• We will be collecting the game sheets and the end of the exercise, and would love to share your ideas with the field on the CFM website. The presumption is, if you write it down, we have permission to use it. So, if you want to be credited, write your name and institution on the bottom of your forecast sheet. If you want something you write to be confidential, write “Private” in big letters on that sticky.
  • Next we are going to build on a forecast someone else wrote. Use the little square stickies to respond to the forecast you are about to read, written by your neighbor. Choose how you want to respond, and select the corresponding sticky: Challenge = I disagree! Why? In what way? Support = I agree! And what’s more… Adapt = Here is what this future will look like for me/at my institution Investigate = I have a question related to this forecast, can someone answer it?
  • Here is an example of a response to our sample mini-forecast
  • Goals To highlight some of the attributes assigned to the Millennial generation To look at how the world has changed in the past three generations- so that we might understand the interaction between generations that we find in schools/work. To look at why this might be important to education Generations are characterized by groups of people born within the same time period– and have a strikingly similar values and view of the world based on shared early life experiences. It is about passing through life stages together… The theory is that b/c of our shared experiences- we might share beliefs towards science, technology, government, ‘progress’, national pride, gender, celebrity… Story isn’t that young people have changed- or parents have changed– but that some things in our world have changed– and others have stayed the same… We are all just responding and adapting as best we can…. It’s not about finding the best approach. Just recognizing how we might look at the world differently b/c we were born at a certain time– and passed thru the world changing at a different stage in life…
  • Three primary mechanisms create change, according to our model – Trends – continuous change over a long period of time, but usually confined to one era Discontinuities – discontinuous change that occurs rapidly, usually ending one era and starting and new one. Together these constitute “in-bound” change, the change we describe when we forecast the future. Choice – our response to change and strategies for influencing and creating change – the “outbound” change that is also involved in creating the future.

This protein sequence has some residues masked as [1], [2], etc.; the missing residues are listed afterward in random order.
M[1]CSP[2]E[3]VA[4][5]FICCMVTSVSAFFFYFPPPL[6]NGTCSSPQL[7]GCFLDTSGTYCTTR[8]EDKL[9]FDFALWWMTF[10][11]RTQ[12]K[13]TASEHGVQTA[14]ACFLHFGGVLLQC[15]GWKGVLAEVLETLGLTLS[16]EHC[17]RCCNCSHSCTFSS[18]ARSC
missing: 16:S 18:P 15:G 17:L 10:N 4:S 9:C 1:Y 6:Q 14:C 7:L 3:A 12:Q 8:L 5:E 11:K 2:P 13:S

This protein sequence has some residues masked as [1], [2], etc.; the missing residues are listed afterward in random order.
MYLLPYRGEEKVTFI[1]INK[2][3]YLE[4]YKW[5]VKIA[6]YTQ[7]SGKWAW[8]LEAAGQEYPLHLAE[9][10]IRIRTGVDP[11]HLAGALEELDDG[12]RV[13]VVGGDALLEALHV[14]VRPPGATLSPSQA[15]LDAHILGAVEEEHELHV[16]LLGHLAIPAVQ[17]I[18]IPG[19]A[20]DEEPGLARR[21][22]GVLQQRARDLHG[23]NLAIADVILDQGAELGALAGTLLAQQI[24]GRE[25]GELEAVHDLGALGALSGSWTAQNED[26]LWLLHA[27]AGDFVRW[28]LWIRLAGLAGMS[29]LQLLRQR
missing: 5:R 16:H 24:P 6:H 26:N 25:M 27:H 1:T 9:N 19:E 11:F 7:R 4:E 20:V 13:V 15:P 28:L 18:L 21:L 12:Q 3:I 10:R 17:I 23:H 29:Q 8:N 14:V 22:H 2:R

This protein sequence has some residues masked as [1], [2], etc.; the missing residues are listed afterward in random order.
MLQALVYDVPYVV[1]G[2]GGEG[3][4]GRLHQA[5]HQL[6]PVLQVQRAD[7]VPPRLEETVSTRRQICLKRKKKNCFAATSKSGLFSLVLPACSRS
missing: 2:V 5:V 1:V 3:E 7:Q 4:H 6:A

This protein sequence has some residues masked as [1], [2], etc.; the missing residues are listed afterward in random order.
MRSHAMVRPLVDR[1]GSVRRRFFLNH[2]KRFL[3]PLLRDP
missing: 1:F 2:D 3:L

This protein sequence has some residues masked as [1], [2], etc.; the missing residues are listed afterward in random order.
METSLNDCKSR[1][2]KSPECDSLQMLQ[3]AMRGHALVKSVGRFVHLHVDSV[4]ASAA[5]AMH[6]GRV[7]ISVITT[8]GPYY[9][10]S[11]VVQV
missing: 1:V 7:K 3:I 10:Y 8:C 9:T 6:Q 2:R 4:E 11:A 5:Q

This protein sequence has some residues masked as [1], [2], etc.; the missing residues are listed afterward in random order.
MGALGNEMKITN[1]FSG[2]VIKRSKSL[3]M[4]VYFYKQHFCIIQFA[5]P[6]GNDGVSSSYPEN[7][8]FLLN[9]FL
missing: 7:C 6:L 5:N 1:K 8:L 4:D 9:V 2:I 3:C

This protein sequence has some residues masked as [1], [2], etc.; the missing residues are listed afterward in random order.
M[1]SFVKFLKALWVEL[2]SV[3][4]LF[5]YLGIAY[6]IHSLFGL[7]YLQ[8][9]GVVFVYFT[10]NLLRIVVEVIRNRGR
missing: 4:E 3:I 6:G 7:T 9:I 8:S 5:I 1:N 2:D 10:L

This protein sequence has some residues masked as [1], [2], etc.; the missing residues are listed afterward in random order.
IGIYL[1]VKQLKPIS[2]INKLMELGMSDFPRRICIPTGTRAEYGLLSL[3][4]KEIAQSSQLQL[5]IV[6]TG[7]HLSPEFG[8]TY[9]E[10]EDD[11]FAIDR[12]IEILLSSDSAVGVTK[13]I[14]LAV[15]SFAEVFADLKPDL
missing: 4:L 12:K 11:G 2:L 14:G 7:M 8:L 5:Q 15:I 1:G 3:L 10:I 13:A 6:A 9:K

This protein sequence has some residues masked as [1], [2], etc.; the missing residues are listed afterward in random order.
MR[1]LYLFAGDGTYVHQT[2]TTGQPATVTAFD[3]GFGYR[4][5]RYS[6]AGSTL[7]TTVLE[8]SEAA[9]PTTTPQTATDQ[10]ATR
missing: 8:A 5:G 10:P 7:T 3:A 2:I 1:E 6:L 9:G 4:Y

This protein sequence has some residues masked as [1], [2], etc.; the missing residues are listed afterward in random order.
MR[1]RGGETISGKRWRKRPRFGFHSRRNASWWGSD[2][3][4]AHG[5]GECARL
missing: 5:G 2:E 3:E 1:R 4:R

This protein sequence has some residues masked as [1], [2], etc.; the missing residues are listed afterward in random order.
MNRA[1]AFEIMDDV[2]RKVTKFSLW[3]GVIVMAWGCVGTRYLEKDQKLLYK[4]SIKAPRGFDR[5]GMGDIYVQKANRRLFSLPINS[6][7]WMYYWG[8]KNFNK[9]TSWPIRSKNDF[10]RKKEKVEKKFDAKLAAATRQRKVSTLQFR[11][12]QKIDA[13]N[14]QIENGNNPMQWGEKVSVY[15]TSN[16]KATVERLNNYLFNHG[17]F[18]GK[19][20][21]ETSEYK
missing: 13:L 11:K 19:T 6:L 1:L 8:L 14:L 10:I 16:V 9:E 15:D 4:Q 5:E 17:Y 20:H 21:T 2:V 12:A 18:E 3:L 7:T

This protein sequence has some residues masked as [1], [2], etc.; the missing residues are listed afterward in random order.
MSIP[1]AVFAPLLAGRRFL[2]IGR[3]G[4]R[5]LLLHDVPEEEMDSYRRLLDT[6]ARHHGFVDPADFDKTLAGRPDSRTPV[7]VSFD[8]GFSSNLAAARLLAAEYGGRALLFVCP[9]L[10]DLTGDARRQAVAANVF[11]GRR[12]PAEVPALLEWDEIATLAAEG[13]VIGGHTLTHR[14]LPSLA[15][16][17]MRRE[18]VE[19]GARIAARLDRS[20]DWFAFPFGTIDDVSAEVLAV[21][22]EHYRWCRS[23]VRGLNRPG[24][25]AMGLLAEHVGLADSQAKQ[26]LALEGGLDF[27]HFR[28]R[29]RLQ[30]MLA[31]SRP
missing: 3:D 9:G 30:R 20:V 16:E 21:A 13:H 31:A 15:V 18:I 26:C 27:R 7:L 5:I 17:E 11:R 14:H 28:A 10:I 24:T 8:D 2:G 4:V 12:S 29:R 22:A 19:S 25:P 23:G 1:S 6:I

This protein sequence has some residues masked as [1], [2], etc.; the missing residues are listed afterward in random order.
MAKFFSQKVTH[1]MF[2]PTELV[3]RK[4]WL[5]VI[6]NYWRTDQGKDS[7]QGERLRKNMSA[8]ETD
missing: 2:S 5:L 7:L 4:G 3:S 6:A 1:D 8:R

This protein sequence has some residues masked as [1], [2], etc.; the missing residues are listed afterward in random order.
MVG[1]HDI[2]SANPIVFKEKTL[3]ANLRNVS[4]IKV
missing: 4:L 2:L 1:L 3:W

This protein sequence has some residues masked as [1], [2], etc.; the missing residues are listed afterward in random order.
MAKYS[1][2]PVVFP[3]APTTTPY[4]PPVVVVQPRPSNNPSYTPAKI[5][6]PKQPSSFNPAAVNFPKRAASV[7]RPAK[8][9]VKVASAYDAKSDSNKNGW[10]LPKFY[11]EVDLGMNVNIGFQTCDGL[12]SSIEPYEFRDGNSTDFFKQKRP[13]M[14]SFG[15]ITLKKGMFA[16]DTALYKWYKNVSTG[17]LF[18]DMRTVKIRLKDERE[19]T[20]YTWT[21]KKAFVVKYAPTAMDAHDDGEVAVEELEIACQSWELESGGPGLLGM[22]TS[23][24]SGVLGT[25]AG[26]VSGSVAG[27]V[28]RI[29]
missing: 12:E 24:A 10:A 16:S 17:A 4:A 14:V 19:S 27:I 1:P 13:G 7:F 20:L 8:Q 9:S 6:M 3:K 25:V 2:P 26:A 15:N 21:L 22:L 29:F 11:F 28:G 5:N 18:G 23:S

• Trends, discontinuities and choices are each the primary ingredients to the three types of futures we deal with – Trends (and other elements like plans) lead to the expected, baseline (probable) future. The probable future occurs if all the assumptions made about the world are correct. It is more likely than any other single future, but its absolute probability is quite small since so many other things could happen instead. Discontinuities (or alternative assumptions) lead to the other alternative (plausible) futures. As a set, they are much more likely to occur, but any single one is still quite improbable. Choices (and actions) lead to the preferred future.
  • Our CFM lecturer this fall will be Gregory Rodriguez, director of the California Fellows Program, Irvine senior fellow at the New America Foundation and an op-ed columnist for the L.A. Times, as our 2009 lecturer. (Live lecture to take place in DC Dec 9, recorded for webcast in January 2010.) We have challenged Gregory to speculate on the implications of demographic trends for museums. The live lecture will be in DC in December, and it will be webcast on January 27 th . We have engaged the Cultural Policy Center of the University of Chicago to lead our next research project Demographic Transformation and the future of museums: trends and implications. A synthesis of existing research mined from census data, poll data, published research on Demographic projections for the next 25 years, Current patterns of museum attendance (and cultural participation more generally) by race, ethnicity, cultural origin and other relevant factors, culturally/ethnically specific attitudes towards museums, including perceptual and behavioral barriers to museum attendance, Diversity of the museum workforce and museum governance. It will include some illustrative case studies of museums that are already dealing with these emergent trends, and draw on some focus groups or one-on-one interviews with young people from ethnic groups that are currently under­represented among museum audiences; these stories will help illustrate and humanize the other data. Will conclude with an analysis of holes in the existing research and recommendations for additional research and policy initiatives. The University of Houston’s Futures Studies Program is offering museum professionals affiliated with CFM a 25% discount on their week-long certificate course in Strategic Foresight Jan 11-15, 2010. (The discounted tuition is $1500.) The project-based workshop will “teach participants to anticipate disruptive change and work towards the creation of transformational change in order to influence the future of their organizations, companies and communities.” (The course offers 4 CEUs for attendance and a certificate upon completion of a project after the workshop.) Hope some of you might be interested in joining me at the course.